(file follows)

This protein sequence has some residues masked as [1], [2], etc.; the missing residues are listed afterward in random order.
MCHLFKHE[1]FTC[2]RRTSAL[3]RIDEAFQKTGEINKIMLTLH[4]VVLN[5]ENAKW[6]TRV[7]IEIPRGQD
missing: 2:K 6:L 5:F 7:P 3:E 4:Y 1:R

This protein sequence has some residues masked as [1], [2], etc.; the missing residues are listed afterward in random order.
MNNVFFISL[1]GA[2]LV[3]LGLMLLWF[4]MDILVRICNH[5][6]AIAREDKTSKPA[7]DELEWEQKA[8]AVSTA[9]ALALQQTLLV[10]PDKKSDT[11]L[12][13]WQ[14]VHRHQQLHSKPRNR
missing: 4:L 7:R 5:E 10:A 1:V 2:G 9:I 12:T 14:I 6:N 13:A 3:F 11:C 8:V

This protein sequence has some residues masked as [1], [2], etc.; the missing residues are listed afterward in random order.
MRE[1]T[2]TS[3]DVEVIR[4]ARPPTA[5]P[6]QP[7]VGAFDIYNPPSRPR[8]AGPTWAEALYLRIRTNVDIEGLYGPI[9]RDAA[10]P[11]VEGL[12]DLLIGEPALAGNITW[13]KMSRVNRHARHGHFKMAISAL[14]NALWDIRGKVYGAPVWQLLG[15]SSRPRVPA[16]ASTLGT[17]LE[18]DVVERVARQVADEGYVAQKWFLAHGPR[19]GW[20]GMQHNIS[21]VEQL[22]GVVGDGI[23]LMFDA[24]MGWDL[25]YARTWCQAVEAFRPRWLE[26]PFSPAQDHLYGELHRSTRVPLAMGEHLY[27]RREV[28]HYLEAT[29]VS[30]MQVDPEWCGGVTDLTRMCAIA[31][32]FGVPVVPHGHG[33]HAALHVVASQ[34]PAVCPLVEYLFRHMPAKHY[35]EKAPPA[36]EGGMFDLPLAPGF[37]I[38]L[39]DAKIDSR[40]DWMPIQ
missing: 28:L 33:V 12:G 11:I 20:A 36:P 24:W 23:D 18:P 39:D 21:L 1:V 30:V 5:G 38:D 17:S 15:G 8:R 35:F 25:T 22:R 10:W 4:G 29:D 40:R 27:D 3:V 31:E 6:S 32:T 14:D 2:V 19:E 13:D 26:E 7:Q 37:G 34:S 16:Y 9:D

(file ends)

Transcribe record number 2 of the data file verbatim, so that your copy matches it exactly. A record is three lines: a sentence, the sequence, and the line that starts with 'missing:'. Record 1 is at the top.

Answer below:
This protein sequence has some residues masked as [1], [2], etc.; the missing residues are listed afterward in random order.
MNNVFFISL[1]GA[2]LV[3]LGLMLLWF[4]MDILVRICNH[5][6]AIAREDKTSKPA[7]DELEWEQKA[8]AVSTA[9]ALALQQTLLV[10]PDKKSDT[11]L[12][13]WQ[14]VHRHQQLHSKPRNR
missing: 4:L 7:R 5:E 10:A 1:V 2:G 9:I 12:T 14:I 6:N 13:A 3:F 11:C 8:V